Christie’s is delighted to announce the discovery of a previously unknown oil masterpiece The Sacrifice of Polyxena created in 1647 by Louis XIV’s favoured artist Charles Le Brun.


Christie’s is delighted to announce the discovery of a previously unknown oil masterpiece The Sacrifice of Polyxena created in 1647 by Louis XIV’s favoured artist Charles Le Brun, which will be on view in New York from 26 to 29 January ahead the sale of Old Masters and 19th Century Paintings at Christie’s Paris on 15 April 2013 (estimate: €300,000 – 500,000). Synonymous with an artist whose name evokes the kingdom of Louis XIV and Versailles, this painting was discovered in one of the most prestigious and luxurious venues in Paris, the Hôtel Ritz.

Occasionally, the biggest surprises are hiding in plain sight:  A major discovery by one of the most important painters in the history of French art, The Sacrifice of Polyxena by Charles Le Brun (1619-1690), was recognized only recently by the Ritz’s art adviser Joseph Friedman and his colleague Wanda Tymowska, and its attribution has been unanimously supported by leading French museums. However, it was not found in a dusty attic, but on prominent display in the heart of Paris, in the most opulent and celebrated hotel in the world, the legendary Hôtel Ritz.  The Ritz archives have not revealed how the painting came to the hotel or when it was first installed in the fabled ‘Coco Chanel Suite’, but it is possible that it was already in the townhouse (built 1705) when it was acquired by César Ritz in 1898.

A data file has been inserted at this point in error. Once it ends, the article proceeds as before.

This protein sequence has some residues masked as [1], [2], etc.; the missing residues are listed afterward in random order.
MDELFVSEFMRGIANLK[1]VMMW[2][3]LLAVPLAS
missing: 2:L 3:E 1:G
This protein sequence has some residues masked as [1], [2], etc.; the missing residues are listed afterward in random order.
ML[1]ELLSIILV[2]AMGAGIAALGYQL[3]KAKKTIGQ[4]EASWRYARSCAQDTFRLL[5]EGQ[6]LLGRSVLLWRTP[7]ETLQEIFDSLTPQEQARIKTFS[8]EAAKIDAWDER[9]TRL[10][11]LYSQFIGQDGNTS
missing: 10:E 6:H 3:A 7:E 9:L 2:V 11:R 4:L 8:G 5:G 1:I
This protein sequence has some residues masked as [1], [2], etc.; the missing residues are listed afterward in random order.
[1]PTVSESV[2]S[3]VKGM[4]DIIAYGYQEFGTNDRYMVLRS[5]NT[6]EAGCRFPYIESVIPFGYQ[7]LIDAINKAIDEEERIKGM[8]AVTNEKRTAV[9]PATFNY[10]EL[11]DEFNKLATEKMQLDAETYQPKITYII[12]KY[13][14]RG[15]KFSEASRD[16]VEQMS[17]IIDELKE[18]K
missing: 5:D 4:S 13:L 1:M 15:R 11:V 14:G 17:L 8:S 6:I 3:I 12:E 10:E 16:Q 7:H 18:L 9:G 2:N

Monogrammed by the artist and dated 1647, The Sacrifice of Polyxena represents a turning point in Le Brun’s career.  He had recently returned to Paris from a three-year sojourn in Rome, where he studied the paintings of Raphael and came under the influence of Nicolas Poussin (1594-1665), whose severe classicism marked a new chapter in European painting.  The Sacrifice of Polyxena displays the profound impact of Poussin’s art on Le Brun’s style, as it shows the artist’s fidelity in reproducing the antiquities of Imperial Rome, evident in the details of the bronze vase, tripod and marble sarcophagus that ornament the scene, and the incense casket, which is taken from a drawing made by Le Brun in Rome after an Antique prototype.

Powerfully composed and brightly coloured with an unerring decorative sense that serves to heighten, rather than undermine the pathos of Polyxena’s tragedy, Le Brun’s painting amply demonstrates the extraordinary gifts of the artist in whom all artistic authority in France would soon be concentrated:  Chancellor for Life of the Académie Royale, First Painter to the King, and mastermind behind the creation of the royal palace of Versailles.

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